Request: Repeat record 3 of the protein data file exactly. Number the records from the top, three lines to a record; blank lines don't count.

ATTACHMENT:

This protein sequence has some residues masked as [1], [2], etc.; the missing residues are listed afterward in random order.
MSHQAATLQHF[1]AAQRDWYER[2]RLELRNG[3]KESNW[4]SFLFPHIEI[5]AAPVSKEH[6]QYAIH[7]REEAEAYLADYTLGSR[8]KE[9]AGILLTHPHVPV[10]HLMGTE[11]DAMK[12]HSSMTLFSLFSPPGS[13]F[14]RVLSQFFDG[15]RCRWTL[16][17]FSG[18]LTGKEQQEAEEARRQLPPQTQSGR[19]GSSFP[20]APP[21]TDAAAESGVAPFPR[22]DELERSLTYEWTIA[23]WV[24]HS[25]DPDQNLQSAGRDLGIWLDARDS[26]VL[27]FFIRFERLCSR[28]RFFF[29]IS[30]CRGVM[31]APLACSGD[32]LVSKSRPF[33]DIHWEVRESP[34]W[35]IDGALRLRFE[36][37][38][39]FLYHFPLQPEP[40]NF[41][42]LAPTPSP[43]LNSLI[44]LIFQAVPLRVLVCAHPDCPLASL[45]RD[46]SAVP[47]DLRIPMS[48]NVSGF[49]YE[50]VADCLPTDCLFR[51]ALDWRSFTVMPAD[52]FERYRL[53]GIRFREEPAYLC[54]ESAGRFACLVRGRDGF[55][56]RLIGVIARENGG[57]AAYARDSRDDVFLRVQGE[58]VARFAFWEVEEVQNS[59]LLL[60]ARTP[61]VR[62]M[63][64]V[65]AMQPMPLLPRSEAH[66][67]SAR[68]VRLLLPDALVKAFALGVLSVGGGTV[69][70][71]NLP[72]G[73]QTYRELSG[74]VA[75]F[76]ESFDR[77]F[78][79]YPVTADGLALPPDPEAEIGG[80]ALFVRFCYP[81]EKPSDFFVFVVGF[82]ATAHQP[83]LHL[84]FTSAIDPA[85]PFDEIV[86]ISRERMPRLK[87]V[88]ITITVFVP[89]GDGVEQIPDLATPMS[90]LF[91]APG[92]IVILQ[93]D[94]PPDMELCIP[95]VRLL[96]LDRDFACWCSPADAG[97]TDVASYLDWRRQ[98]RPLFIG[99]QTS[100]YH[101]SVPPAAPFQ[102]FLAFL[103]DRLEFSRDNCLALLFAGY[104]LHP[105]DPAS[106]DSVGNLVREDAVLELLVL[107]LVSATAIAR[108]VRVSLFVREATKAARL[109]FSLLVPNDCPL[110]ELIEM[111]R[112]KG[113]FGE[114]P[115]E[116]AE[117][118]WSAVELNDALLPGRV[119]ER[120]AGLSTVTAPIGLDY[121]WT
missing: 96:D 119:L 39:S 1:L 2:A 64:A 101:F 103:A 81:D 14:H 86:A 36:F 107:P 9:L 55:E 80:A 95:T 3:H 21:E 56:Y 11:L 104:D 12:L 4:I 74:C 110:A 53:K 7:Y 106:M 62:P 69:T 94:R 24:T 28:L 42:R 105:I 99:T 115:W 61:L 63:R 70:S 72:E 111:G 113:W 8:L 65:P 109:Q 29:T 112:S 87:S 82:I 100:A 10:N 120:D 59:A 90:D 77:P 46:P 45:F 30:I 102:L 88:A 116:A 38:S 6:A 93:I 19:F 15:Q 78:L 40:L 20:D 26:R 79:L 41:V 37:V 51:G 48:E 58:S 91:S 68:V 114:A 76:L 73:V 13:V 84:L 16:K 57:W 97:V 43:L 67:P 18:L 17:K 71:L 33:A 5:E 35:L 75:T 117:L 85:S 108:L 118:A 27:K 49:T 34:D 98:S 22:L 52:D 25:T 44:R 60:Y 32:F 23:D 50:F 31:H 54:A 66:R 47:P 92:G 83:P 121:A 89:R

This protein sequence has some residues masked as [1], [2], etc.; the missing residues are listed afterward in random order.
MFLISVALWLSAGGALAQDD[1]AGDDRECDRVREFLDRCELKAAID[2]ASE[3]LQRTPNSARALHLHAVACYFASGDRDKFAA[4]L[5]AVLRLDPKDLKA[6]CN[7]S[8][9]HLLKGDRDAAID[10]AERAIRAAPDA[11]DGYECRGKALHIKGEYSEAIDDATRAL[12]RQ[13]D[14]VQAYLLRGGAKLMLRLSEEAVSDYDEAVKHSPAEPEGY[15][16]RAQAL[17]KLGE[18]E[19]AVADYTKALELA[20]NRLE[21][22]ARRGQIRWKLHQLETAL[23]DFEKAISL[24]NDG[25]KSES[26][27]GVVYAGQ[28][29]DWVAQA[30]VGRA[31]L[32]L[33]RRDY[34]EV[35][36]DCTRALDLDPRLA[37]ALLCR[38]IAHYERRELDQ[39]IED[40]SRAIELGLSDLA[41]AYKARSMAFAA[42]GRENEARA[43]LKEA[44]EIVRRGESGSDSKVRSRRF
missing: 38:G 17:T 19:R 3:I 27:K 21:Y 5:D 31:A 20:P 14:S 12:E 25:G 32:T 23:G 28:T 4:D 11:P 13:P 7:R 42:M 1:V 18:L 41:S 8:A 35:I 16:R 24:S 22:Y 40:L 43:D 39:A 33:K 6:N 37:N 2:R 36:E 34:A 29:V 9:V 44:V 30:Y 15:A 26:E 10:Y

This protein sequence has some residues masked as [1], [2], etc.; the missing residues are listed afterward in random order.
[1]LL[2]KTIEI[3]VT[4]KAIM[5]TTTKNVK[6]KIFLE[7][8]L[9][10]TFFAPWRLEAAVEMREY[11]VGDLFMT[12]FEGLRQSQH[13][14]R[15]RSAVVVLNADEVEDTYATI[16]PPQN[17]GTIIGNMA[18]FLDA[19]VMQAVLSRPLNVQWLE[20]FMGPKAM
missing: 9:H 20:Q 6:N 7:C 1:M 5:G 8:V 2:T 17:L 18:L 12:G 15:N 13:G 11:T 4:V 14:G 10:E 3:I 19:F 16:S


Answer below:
This protein sequence has some residues masked as [1], [2], etc.; the missing residues are listed afterward in random order.
[1]LL[2]KTIEI[3]VT[4]KAIM[5]TTTKNVK[6]KIFLE[7][8]L[9][10]TFFAPWRLEAAVEMREY[11]VGDLFMT[12]FEGLRQSQH[13][14]R[15]RSAVVVLNADEVEDTYATI[16]PPQN[17]GTIIGNMA[18]FLDA[19]VMQAVLSRPLNVQWLE[20]FMGPKAM
missing: 9:H 20:Q 6:N 7:C 1:M 5:G 8:V 2:T 17:L 18:L 12:G 15:N 13:G 11:T 4:V 14:G 10:E 3:I 19:F 16:S